DOD Inks $32M HPC Deal with Liqid; Forms AI Partnership with DOE, Microsoft

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The Department of Defense has made HPC news twice in the last few days – in one, the Army will spend $32 million on supercomputing technology from composable infrastructure vendor Liqid; in the other, DOD will partner with the Department of Energy and Microsoft to develop AI algorithms to support natural disaster first responders.

In the deal with Colorado-based Liqid, the Army has purchased two supercomputers to improve data analytics for organizations “across the military branches requesting such services,” according to a story by Andrew Eversen in the online military publication C4ISRNET.

The computers will be located at the Army Research Laboratory’s DOD Supercomputing Resource Center at Aberdeen Proving Ground in Maryland, according DOD announcement earlier this month. The High Performance Computing Modernization Program, or HPCMP, provides advanced computing capabilities to the DOD’s R&D community.

“The primary customer base for the (HPCMP) has been the physics-based modeling, which are your weapons designers and that kind of stuff — it’s all based on physics effects,” Matt Goss, director of the center, told C4ISRNET. “Now it’s more folks are focused on ‘I got this data from this model, how can I interrogate it? The way I’ve done it in the past with Excel and 20-year-old script isn’t efficient anymore because I have so much of it.’”

The new hardware will add 15 petaFLOPs to the HPCMP’s supercomputing capability, bring its total HPC power to 97 petaFLOPS.

“These machines have the capability to do the physics-based modeling, but also have a significant capability for artificial intelligence and machine learning applications,” said Thomas Kendall, supercomputing acquisition lead with the HPCMP and senior technical adviser to the director of the Army Research Lab’s Computational and Information Sciences Directorate.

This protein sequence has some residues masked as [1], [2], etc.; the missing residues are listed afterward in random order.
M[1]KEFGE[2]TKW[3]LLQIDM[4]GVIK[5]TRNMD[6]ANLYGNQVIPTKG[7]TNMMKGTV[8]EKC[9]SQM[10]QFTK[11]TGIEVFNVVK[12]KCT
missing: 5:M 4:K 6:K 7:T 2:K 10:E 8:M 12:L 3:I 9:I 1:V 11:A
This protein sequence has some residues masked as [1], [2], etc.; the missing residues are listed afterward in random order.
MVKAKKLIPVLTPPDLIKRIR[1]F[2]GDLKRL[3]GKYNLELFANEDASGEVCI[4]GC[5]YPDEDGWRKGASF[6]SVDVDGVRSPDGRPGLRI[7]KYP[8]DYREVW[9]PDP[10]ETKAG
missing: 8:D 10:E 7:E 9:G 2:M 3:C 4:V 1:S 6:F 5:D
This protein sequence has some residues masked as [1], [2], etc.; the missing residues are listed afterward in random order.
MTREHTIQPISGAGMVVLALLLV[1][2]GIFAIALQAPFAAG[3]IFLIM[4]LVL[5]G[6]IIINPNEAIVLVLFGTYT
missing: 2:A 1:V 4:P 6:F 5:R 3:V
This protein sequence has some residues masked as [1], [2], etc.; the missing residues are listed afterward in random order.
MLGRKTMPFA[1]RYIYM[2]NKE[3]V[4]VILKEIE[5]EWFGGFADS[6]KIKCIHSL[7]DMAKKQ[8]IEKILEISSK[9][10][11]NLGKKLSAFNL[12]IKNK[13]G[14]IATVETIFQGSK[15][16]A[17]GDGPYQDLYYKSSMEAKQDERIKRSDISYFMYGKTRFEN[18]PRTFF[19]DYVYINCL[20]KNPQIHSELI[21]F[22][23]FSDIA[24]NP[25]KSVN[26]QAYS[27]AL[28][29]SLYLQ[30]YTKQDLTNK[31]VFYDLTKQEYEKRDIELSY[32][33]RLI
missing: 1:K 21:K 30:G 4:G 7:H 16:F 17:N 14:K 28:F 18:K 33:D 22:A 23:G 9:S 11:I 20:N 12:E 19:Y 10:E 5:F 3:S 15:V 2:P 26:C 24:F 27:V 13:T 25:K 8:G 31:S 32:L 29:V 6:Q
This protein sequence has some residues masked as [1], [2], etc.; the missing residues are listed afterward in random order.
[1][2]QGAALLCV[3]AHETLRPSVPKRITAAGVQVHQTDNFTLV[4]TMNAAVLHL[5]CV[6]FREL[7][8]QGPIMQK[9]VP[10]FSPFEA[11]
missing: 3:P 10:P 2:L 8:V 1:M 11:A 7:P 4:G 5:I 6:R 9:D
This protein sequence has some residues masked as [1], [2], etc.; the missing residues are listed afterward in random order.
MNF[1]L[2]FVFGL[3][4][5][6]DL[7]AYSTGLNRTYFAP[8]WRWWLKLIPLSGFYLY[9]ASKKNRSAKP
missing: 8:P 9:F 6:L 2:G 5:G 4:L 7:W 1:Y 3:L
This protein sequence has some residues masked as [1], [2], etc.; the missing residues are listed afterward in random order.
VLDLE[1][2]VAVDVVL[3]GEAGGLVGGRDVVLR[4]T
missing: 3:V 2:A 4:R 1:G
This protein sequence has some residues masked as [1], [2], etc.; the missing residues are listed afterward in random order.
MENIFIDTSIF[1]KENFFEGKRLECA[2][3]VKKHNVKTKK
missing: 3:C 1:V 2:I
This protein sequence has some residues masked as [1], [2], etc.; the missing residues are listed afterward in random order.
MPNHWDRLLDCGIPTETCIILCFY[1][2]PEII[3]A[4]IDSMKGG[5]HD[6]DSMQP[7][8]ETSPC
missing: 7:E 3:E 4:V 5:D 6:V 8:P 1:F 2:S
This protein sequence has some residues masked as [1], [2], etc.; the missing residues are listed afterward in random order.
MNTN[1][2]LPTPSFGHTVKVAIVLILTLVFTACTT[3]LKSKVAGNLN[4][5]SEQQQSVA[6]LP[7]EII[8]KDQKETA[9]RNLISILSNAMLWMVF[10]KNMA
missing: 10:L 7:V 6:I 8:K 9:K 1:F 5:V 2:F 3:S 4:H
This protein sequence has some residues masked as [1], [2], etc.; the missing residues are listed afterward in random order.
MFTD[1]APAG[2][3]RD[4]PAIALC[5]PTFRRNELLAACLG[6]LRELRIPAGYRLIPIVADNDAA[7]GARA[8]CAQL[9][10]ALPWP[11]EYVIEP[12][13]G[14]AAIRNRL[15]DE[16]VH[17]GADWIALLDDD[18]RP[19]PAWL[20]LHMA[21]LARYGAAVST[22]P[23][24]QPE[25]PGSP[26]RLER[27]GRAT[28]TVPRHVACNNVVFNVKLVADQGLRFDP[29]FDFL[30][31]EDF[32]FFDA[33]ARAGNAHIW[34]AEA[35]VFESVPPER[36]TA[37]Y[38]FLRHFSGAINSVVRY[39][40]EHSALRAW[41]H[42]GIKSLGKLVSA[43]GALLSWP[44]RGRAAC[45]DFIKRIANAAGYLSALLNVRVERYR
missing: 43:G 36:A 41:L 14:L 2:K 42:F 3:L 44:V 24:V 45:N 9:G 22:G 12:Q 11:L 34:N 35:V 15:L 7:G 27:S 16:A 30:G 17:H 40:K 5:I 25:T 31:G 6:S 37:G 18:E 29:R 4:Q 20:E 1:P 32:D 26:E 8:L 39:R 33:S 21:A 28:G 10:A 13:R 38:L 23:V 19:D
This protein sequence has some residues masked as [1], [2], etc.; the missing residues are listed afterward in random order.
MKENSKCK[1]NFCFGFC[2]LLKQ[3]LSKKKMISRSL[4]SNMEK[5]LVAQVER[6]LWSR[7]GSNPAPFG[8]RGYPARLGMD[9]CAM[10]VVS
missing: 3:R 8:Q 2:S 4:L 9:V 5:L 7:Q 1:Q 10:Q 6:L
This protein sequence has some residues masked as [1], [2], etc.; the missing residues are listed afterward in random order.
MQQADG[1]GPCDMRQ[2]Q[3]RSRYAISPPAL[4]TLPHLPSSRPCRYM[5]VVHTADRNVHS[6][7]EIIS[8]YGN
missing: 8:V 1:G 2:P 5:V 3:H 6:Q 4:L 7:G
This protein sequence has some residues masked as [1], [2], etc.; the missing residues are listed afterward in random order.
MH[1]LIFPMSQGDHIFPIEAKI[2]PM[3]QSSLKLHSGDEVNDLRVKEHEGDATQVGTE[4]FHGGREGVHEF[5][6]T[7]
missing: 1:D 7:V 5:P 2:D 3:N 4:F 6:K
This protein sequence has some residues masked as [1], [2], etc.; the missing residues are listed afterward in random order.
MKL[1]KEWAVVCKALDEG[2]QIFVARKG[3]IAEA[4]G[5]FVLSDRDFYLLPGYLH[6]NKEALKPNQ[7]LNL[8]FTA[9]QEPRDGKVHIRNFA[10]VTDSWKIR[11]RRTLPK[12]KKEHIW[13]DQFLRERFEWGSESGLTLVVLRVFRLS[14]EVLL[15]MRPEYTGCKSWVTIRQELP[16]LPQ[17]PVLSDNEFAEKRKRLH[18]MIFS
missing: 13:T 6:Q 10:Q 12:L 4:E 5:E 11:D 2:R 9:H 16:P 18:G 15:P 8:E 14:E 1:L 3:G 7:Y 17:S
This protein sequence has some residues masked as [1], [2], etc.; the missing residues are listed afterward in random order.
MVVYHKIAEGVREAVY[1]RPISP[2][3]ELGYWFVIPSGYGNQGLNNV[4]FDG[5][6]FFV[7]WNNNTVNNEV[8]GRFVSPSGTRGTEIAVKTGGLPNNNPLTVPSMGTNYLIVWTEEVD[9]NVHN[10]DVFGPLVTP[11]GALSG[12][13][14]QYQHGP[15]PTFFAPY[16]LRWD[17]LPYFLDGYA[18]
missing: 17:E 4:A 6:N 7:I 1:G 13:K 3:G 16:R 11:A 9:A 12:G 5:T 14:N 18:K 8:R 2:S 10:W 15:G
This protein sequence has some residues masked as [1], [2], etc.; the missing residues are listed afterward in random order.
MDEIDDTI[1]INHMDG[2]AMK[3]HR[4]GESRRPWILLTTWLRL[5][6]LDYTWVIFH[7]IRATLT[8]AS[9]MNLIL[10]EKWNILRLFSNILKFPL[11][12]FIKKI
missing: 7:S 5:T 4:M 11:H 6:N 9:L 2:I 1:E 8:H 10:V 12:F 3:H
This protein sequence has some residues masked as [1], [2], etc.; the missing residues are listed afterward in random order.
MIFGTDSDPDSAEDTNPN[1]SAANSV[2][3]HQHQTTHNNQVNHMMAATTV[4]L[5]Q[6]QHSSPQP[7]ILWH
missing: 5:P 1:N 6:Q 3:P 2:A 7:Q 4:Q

The Liqid systems are scheduled to be installed by mid-fiscal 2021, according to an HPCMP news release.

In addition, DOD has formed a partnership with DOE and Microsoft with the goal of providing “near-real-time data to improve the decision-making of first responders engaged in natural disasters and humanitarian assistance efforts,” according to a U.S. Army blog by David Vergun.

The blog quotes Michael J. Kratsios, DOD’s CTO, saying that five consortia have been organized to use “the best AI technology talent from industry to respond to humanitarian assistance and to mitigate natural disasters by protecting property and lives….”

Cheryl Ingstad, director of DOE’s AI and technology office, told Vergun an important aspect of the project “is understanding first responders’ needs and developing AI in such a way that they can easily understand and use it.”

Microsoft Chief Federal Technology Officer Susie Adams said the solutions coming out of the partnership will be shared with global partners.

“AI and machine learning enable solutions never thought possible,” she told Vergun, adding that the company now has approximately 1000 researchers working in AI R&D. “AI is a tool to augment human intelligence, not replace it. It’s about getting data to the right people at the right time as quickly as possible so they can make better-informed decisions.”